Few conservation laws have had a greater or more lasting impact than the Endangered Species Act. Unfortunately, the Bush Administration and its allies have been working to undermine this capstone law through legislative riders and regulatory rollbacks. In Congress, the assault has been led by Representative Richard Pombo (R-CA), who, in September 2005, introduced a bill (H.R. 3824) that would:
> Eliminate all protections for “critical habitat” (habitat essential to the conservation of a species) in the law;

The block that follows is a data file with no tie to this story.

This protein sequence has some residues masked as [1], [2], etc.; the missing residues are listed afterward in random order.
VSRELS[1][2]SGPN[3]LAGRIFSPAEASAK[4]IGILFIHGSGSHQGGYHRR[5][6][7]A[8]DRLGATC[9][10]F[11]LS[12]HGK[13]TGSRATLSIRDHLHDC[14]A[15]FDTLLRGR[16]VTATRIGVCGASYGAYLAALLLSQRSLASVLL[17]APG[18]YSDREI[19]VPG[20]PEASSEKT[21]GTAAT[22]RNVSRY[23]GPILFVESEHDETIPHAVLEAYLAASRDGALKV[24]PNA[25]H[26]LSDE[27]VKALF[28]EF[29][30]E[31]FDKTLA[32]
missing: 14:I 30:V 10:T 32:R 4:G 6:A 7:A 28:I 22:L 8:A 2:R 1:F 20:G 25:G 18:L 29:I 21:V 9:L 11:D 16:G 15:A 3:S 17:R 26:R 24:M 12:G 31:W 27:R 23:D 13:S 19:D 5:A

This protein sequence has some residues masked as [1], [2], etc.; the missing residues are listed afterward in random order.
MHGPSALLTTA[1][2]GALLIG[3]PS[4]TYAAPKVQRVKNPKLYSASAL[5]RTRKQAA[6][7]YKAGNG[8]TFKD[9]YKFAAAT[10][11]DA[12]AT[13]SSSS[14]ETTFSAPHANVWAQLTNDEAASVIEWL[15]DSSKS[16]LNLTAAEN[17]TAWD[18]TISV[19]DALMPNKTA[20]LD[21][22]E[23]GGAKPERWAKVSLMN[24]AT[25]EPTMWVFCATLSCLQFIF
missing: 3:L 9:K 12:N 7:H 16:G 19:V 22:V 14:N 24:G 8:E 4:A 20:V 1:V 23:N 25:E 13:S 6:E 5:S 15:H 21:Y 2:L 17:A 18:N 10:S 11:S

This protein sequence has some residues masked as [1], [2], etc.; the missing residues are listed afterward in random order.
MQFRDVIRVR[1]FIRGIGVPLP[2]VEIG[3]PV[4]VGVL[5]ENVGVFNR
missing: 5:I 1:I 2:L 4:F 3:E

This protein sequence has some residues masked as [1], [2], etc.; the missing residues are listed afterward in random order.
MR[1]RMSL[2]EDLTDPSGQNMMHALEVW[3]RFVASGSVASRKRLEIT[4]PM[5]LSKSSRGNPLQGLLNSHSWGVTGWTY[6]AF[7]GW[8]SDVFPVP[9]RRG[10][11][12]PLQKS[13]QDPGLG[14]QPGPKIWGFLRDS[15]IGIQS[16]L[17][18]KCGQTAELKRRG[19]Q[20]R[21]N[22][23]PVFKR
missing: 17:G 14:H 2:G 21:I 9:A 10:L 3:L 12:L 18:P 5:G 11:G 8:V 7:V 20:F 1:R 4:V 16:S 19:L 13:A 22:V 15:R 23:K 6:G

> Exempt EPA’s regulation of pesticide from the Endangered Species Act;
> Mandate open-ended payments to developers for complying with the act;
> Allow political appointees, including the Secretary of Interior, to overrule the scientific decisions made by wildlife experts; and
> Short-circuit Fish and Wildlife Service review of federal agency actions that affect endangered species.
Pombo’s bill was sent to the House floor without balanced hearings or adequate time to review its implications. Despite near-universal condemnation by editorial writers, the House approved the bill on September 29, 2005 by a 229-193 vote (House roll call vote 506). NO is the pro-environment vote.
The Senate did not act on the bill in 2005.